company contracted with an experienced builder to construct the bridge during the summer months, when the river was usually too low for navigation. The work could not be begun until the subsidence of the water in July. In order to expedite its construction, the company stipulated with the contractor to prepare the timbers at its workshops and transport them to the ground as soon as the state of water would permit the work to be commenced, and it carried out its stipulation in that respect. In the construction of the new bridge, it became necessary to dismantle the draw of the old one and to erect temporary supports while the timbers and draw of the new bridge were being put in place. To prevent the stoppage of its trains while this building was going on, the company constructed a temporary bridge adjoining the old one for their transportation, expecting to have the new bridge completed before the winter rise, which usually began near the close of December, should render the river navigable. But early in August, rains set in and continued almost incessantly for months, rendering the river navigable in November, much earlier than usual. The work on the new bridge was thereby greatly impeded. To obviate this impediment as far as possible, the company added to the contractor's force a gang of its own bridge laborers, who assisted by working at night and on Sundays.
The court below found that the company did everything in its power to accelerate the work on the new bridge, but it was not completed until December 20th following. The water in the river being increased by the unusual rains, there was sufficient depth on the 6th of November to carry the plaintiff's steamer, with freight, above the bridge, but the steamer could not pass, owing to the temporary structure and the supports used in the erection of the new bridge. For the losses alleged to have been sustained from this obstruction between the 6th of November and the 20th of December, the plaintiff brought this action.
The District Court of Louisiana gave judgment for the plaintiff in the sum of $1,000, from which both parties appealed to the supreme court of the state, the plaintiff because he did not recover as much as he claimed and the
defendant because there was a recovery of any sum. The supreme court reversed the judgment, holding that the company was authorized by the charter of the original company, to which the defendant had succeeded, to construct a bridge over the river for the passage of its trains, and when out of repair and decayed, to replace it with a new one; that the obstruction to navigation caused by the construction of the new bridge was unavoidable, and the company could not therefore be held responsible for any injury resulting therefrom; that it was a case in which the defendant was entitled to the protection of the rule of damnum absque injuria. It accordingly reversed the judgment and ordered that the action be dismissed.
The plaintiff contends that Congress had previously acted with respect to the navigation of this river and of all other navigable waters in Louisiana, and had thereby interdicted the placing of any obstruction in them, even of a temporary character, to the passage of vessels. He cites in support of this position the Act of February 20, 1811, enabling the people of the Territory of Orleans to form a constitution and state government, the third section of which enacted that the convention called to frame the constitution should, by an ordinance, irrevocable without the consent of the United States, provide, among other things,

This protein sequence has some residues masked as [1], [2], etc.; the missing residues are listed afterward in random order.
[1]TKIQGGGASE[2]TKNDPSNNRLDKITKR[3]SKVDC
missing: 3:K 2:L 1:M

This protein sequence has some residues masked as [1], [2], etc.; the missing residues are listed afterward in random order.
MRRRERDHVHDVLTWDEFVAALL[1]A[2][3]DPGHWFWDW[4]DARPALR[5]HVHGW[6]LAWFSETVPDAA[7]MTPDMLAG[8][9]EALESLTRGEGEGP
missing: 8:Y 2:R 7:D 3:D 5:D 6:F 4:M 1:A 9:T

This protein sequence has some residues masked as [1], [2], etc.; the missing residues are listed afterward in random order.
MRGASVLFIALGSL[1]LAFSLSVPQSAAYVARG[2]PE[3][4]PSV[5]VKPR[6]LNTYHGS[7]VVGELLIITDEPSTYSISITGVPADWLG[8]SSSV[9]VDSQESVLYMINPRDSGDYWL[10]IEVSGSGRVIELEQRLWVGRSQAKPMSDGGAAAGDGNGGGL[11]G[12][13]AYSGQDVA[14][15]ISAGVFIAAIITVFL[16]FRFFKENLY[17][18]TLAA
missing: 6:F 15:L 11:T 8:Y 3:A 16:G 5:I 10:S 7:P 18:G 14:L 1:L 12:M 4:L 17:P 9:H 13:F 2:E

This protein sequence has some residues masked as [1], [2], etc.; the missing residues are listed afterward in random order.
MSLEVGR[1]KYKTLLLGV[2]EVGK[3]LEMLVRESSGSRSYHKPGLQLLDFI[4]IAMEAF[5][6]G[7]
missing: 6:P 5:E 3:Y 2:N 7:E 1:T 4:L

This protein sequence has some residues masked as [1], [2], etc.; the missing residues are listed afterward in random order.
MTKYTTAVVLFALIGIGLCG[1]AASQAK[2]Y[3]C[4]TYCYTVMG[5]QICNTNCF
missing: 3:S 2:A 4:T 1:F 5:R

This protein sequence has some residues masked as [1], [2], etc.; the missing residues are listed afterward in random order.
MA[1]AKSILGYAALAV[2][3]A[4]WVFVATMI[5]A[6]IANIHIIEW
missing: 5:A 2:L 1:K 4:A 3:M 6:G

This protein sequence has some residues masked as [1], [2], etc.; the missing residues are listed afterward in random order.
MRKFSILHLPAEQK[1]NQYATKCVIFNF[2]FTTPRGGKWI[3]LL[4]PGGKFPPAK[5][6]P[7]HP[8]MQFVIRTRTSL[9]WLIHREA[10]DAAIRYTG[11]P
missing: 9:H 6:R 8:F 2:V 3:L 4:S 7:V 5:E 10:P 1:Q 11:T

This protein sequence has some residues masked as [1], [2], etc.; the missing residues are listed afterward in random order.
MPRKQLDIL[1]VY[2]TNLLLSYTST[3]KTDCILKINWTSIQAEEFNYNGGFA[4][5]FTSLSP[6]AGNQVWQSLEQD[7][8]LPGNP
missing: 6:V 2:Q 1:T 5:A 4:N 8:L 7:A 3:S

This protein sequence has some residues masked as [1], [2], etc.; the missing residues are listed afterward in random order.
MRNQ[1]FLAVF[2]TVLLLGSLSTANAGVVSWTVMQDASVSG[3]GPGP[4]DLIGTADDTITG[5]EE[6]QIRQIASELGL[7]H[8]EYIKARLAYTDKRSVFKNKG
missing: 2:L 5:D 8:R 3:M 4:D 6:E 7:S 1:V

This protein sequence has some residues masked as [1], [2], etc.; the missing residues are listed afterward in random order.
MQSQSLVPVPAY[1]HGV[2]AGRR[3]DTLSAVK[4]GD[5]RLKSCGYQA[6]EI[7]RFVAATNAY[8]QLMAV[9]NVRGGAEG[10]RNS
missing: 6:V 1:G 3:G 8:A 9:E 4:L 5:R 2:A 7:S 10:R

"that the River Mississippi, and the navigable rivers and waters leading into the same or into the Gulf of Mexico, shall be common highways, and forever free as well to the inhabitants of the said state as to other citizens of the United States, without any tax duty, impost, or toll therefor imposed by the said state,"
2 Stat. 642, and also the proviso to the Act of April 8, 1812, for the admission of Louisiana, which declares that it is upon a similar condition that the state is incorporated into the union. 2 Stat. 701, § 1.
A similar provision is found in the acts admitting the States of California, Wisconsin, and Illinois into the Union, with respect to the navigable rivers and waters in them, the purport and meaning of which have been the subject of consideration by this court. Escanaba Co. v. Chicago, 107 U. S. 678,
and Cardwell v. American Bridge Co., 113 U. S. 205. In the latter case, we had before us the clause in the act admitting California, and we held that it did not impair the power which the state could exercise over its rivers, even if the clause had no existence. We there referred to previous decisions upon a similar enactment, and said
"that, if we treat the clause as divisible into two provisions, they must be construed together as having but one object -- namely to insure a highway equally open to all, without preference to any, and unobstructed by duties or tolls, and thus prevent the use of the navigable streams by private parties to the exclusion of the public, and the exaction of any toll for their navigation, and that the clause contemplated no other restriction upon the power of the state in authorizing the construction of bridges over them whenever such construction would promote the convenience of the public."
The objection to the authority conferred upon the company to construct the bridge, from the legislation of Congress, is therefore not tenable, and we agree with the ruling of the court below that whenever the exercise of a right conferred by law for the benefit of the public is attended with temporary inconvenience to private parties in common with the public in general, they are not entitled to any damages therefor. The obstruction caused to the navigation of the stream during the progress of the work on the new bridge therefore afforded no ground of action. The inconvenience was damnum absque injuria. Bennett v. City of Orleans, 14 La. Ann. 120; Barbin v. Police Jury Avoyelles, 15 La. Ann. 559.